partnerships across the private, community and public sectors. Present an evidence base using new research from Cass Business School offering a new perspective and fresh demographic statistics, to help build service transformation over the next few years within tight resources. Set out evidence from service users, carers and communities and practical examples from a local authority of service transformation.Chair:
- David Brindle, Public Services Editor, Guardian

- Professor Les Mayhew, CASS Business School
- Sarah Pickup, ADASS Vice-President, Director of Health and Community Services, Hertfordshire County Council
- Dr Graeme Betts, Director of Adults, Community and Leisure, LB Newham and Chair of ADASS Carers Policy Network
- Imelda Redmond CBE, Chief Executive, Carers UK

Capital 7
4. A force for change in a time of challenge: how literacy partnerships are changing lives in Rochdale and Wiltshire

(Wiltshire County Council) Evidence base for a strategic focus on literacy.
Review of activity and impact:- Wiltshire – focus on remodelling services in response to analysis of data and consultation with families. Improving outcomes by linking traditional ‘literacy services’ with partners like housing.
- Rochdale – focus on developing volunteer capacity. Evidence of impact including improved health and economic wellbeing of families along with educational and employment outcomes. This will include social return on investment (SROI) calculations and how literacy is a focus for partnership and investment from partners including public health, children’s and youth services, regeneration; skills and employment and community.
- lessons and recommendations.

- Emily McCoy, Communities and Local Areas Manager, National Literacy Trust
- Helen Chicot, Learning and Skills Manager, Rochdale Metropolitan Council
- Lucy Kitchener, Lead Commissioner (Emotional Well-being and Mental Health), Wiltshire Council

Capital 10
5. Families with complex problems – why intensive family support works
(Action for Children)
In challenging times, a sound, evidence-based approach to intensive family support is crucial in order to deliver sustainable positive outcomes. Recent research shows that developing an effective, trust-based professional relationship over a sustained period is what makes the greatest difference. This session will include that research, and further insight into the long-term benefits for the well-being of children.The final speaker will continue with specific evidence on what works in keeping children safe, healthy and out of care; reducing use of custody and anti-social behaviour, improving relationships, educational attainment and housing stability and the resultantlong-term savings.Chair:
- Naomi Eisenstadt, Senior Research Fellow, University of Oxford

-Sally Kendall, Senior Consultant, York Consulting
- David Derbyshire, Head of Performance Improvement and Consultancy, Action for Children

Capital 11
6. Progress on sector-led improvement
(LG Improvement and Development, ADASS and ADCS)
This session will look at the agreed design for sector-led improvement and the progress on implementation. The common issues for adults and children’s services will be considered as well as the differences. With the ending of APA there is less resource for inspection and regulation as well as the opportunity for the sector to identify standards and to lead improvement. The changes are significant, new models are being developed and quality is key for everyone, citizens most of all.Chair:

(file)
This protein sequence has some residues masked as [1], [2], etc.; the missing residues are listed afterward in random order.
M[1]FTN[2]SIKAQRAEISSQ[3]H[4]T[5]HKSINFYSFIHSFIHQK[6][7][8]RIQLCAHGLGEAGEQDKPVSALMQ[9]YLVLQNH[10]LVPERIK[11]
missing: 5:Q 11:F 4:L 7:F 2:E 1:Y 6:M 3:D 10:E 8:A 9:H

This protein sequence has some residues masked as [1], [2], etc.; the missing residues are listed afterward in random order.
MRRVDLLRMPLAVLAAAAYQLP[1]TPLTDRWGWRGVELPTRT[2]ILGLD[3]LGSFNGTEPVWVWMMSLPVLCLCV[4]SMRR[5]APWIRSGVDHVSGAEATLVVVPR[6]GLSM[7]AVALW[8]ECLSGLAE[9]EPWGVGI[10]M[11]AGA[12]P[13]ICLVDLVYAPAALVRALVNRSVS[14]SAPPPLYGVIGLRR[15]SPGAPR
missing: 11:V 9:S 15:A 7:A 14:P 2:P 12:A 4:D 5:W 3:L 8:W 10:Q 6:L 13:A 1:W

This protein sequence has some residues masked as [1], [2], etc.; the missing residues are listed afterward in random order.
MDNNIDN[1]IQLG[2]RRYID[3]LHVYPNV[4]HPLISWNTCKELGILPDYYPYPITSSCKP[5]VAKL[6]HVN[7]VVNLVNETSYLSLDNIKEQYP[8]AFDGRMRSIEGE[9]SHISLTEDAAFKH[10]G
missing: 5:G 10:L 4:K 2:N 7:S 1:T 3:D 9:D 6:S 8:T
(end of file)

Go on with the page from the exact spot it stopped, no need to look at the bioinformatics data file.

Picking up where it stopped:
- Andrew Cozens, Strategic Adviser, Children, Adults & Health Services, LG Group

Cllr David Simmonds, Chair, LG Group Children and Young People Programme Board
- Paul Najsarek, Joint Chair ADASS Standards and Performance Network
- Marion Davis, Chair of the Commissioning Board for Sector Led Improvement in Children’s Services

Capital 8
7. Hair testing for drug and alcohol abuse – the science of child protection

(Trimega Laboratories UK)
This fringe session will outline the science of hair testing for drug and alcohol abuse – a vital topic for all professionals and stakeholders involved in ensuring the safety of children.Hair testing for drug and alcohol abuse provides insights into the habitual behaviour of parents and guardians by giving a picture of drug and alcohol consumption over the previous six months – significantly longer than traditional forms of testing. This long-term view helps alleviate fears that children may be left in abusive households.Through gaining an understanding of hair testing and its applications, delegates can ensure that they are fully equipped with the latest tools for promoting the safety of children they work with.Speaker:
Avi Lasarow, CEO, Trimega Laboratories UK
Capital 9
8. Beyond Dilnot: What is the future for funding care and support?

NCAS 2011 falls at a critical moment for the decision-making of policymakers regarding the future funding of care and support in England. This session will- stimulate an informed and insightful debate about the final recommendations of the Dilnot Commission on Funding Care and Support, ahead of the subsequent White Paper due to be published by Easter 2012.
- explore and analyse in precise terms what the recommendations of the Commission would mean for service users, local authorities, providers, as well as outcomes in the care and support system.Speakers:
- James Lloyd, Director, The Strategic Society Centre
- Richard Humphries, Kings Fund
- Peter Hay, ADASS
Capital 12
13.30 Plenary 4: Political session
- Rt Hon Michael Gove MP, Secretary of State for Education
- Chair: Cllr David Simmonds, Chair, LG Group Children and Young People Programme Board
14.10 Policy sessions
1. Meeting of the LG Group CYP Board and Lead Members for Children’s Services with Rt. Hon Michael Gove MP – invitation only

(Local Government Group)